(6)$$\begin{eqnarray}l_{ij}=\frac{\unicode[STIX]{x1D6FF}}{1+e^{-z(V_{i}-\unicode[STIX]{x1D703}_{ij}^{\ast })}}+\frac{1-\unicode[STIX]{x1D6FF}}{2},\end{eqnarray}$$

where the parameter $\unicode[STIX]{x1D6FF}\in [0,1]$ weights the DIF-based estimate against the alternative of equiprobability, and the constant $z$ determines how rapidly the indicator shifts from zero to one.Footnote 12 The result is a smooth transition in the mixing proportions as $\unicode[STIX]{x1D703}_{ij}^{\ast }$ passes $V_{i}$.

To incorporate rationalization effects in the scaling model, the individual-level intercept and stretch parameters of the BAM model are supplemented with a rationalization component, resulting in a model that will be referred to as ISR. If we again let $\unicode[STIX]{x1D719}(\cdot |\cdot ,\cdot )$ be the probability density function of the normal distribution, then the likelihood function for the ISR model can be written as:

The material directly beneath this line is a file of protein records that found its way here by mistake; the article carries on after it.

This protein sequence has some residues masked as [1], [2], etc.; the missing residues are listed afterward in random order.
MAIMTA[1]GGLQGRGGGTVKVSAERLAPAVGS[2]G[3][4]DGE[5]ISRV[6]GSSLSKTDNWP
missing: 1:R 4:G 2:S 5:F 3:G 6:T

(7)$$\begin{eqnarray}\displaystyle & & \displaystyle \mathop{\prod }_{i=1}^{N}\mathop{\prod }_{j=1}^{J} [l_{ij}\unicode[STIX]{x1D719}(Y_{ij}|(1-\unicode[STIX]{x1D6FE}_{i})(\unicode[STIX]{x1D6FC}_{i}+\unicode[STIX]{x1D6FD}_{i}\unicode[STIX]{x1D703}_{j})+\unicode[STIX]{x1D6FE}_{i}p_{1ij},\unicode[STIX]{x1D70E}_{ij}^{2})\nonumber\\ \displaystyle & & \displaystyle \quad +\,(1-l_{ij})\unicode[STIX]{x1D719}(Y_{ij}|(1-\unicode[STIX]{x1D6FE}_{i})(\unicode[STIX]{x1D6FC}_{i}+\unicode[STIX]{x1D6FD}_{i}\unicode[STIX]{x1D703}_{j})+\unicode[STIX]{x1D6FE}_{i}p_{2ij},\unicode[STIX]{x1D70E}_{ij}^{2})],\end{eqnarray}$$